Global Transcendentalism

Laura Dassow Walls

in The Oxford Handbook of Transcendentalism

Published in print April 2010 | ISBN: 9780195331035
Published online September 2012 | | DOI:

Series: Oxford Handbooks

Global Transcendentalism

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  • Literary Studies (19th Century)



This article examines the courses of action taken by the Transcendentalists in the wake of globalization and how successful Transcendentalism was in becoming a global movement. Transcendentalists were self-conscious and enthusiastic participants in the global culture and commerce. They themselves saw their achievement in global, planetary, and even cosmic terms. The scientific discoveries that happened during that period helped them revise inherited dogmatisms into radically liberal and secular forms of religious thought. The article states that Transcendentalism was a movement that aimed at a global reach. They offered not a national but a global ideology. In Emerson's opinion, Transcendentalism would not only successfully interweave sources from all around the globe, across all historical time scales, it would also consolidate a project for “planetary conviviality” under the leadership of elite intellectuals. He also hoped that this international class would rise above the petty differences of nationalism to offer far-sighted guidance to global leaders.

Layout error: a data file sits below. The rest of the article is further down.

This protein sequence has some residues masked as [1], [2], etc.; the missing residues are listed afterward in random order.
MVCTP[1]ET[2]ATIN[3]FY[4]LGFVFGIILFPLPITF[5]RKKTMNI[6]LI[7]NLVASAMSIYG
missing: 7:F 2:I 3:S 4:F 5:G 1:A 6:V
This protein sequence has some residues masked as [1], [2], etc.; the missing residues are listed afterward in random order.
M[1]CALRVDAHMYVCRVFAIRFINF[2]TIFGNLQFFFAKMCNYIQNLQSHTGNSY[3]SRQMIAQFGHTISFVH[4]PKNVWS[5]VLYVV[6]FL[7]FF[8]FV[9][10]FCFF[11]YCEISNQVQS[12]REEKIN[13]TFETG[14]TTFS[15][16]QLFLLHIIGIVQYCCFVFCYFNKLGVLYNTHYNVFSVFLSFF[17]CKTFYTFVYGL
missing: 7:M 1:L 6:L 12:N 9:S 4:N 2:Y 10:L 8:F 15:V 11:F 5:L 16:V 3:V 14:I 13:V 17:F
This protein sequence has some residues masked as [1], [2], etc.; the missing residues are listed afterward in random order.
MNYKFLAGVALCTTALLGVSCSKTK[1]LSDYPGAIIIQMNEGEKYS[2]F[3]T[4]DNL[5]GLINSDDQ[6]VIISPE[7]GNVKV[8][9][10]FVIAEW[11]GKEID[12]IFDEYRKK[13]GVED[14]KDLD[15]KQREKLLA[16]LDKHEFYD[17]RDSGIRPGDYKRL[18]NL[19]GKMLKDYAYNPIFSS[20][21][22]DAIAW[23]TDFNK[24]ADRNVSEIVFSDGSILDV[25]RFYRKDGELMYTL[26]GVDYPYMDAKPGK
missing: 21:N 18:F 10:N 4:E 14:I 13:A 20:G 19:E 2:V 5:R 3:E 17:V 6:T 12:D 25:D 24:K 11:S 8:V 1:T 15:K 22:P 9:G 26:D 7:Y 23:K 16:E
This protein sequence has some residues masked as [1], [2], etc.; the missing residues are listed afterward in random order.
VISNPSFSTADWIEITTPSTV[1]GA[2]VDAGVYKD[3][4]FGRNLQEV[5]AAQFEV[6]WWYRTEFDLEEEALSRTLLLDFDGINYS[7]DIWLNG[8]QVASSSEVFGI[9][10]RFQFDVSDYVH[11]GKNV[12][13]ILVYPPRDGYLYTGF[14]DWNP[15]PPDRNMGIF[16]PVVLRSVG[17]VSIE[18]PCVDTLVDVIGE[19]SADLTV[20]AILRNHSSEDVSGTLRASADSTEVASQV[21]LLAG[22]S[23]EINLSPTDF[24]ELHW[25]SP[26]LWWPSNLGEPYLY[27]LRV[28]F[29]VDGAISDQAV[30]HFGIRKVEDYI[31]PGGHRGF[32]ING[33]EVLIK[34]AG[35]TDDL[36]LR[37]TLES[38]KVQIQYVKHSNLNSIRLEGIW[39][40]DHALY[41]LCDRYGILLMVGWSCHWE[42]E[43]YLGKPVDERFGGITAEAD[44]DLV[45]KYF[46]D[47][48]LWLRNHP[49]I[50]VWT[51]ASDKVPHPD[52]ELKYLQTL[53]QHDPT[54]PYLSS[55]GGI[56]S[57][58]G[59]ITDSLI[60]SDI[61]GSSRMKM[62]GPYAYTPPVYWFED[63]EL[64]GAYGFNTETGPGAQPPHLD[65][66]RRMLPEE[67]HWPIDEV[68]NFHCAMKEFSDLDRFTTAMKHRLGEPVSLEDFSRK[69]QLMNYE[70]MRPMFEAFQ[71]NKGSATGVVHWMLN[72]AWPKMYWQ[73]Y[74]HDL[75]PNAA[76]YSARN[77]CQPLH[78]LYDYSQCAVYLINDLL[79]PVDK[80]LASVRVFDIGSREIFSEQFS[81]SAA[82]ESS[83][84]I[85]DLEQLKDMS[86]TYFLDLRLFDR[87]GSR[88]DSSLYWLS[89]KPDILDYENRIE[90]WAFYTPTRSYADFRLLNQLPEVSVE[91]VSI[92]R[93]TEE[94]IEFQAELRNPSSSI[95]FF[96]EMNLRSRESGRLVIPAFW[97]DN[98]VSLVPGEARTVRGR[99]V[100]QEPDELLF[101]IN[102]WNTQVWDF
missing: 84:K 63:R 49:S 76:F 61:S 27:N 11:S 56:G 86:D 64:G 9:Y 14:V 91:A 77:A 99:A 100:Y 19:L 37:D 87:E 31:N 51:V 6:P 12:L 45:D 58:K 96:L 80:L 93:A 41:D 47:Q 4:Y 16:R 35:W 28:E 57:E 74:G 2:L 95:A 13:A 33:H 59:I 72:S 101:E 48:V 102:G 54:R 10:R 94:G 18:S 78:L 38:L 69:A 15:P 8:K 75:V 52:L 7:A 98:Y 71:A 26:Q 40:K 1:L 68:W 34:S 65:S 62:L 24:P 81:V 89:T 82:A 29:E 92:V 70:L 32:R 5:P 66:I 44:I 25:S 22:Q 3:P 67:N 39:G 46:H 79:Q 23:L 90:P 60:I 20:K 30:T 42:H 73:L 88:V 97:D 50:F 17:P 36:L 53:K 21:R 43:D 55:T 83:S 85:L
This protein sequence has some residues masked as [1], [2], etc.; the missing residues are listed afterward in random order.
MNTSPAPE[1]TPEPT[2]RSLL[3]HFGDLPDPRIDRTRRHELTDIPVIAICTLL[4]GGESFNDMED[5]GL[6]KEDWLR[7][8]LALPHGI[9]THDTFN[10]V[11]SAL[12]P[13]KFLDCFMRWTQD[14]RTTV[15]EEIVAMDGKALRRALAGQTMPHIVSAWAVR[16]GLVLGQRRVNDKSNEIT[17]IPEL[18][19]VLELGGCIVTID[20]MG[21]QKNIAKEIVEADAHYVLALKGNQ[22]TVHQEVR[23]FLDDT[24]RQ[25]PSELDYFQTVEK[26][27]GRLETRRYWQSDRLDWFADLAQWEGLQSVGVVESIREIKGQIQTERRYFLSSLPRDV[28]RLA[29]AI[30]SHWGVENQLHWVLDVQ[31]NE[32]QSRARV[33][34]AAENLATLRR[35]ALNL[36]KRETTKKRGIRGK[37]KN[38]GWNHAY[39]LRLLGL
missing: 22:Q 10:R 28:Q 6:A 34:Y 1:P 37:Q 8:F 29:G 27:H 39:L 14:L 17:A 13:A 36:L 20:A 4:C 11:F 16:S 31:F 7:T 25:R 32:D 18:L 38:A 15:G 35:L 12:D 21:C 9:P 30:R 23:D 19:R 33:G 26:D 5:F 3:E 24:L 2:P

Keywords: cosmopolitanism; globalization; modernism; global capitalism

Article.  5310 words. 

Subjects: Literature ; Literary Studies (19th Century)

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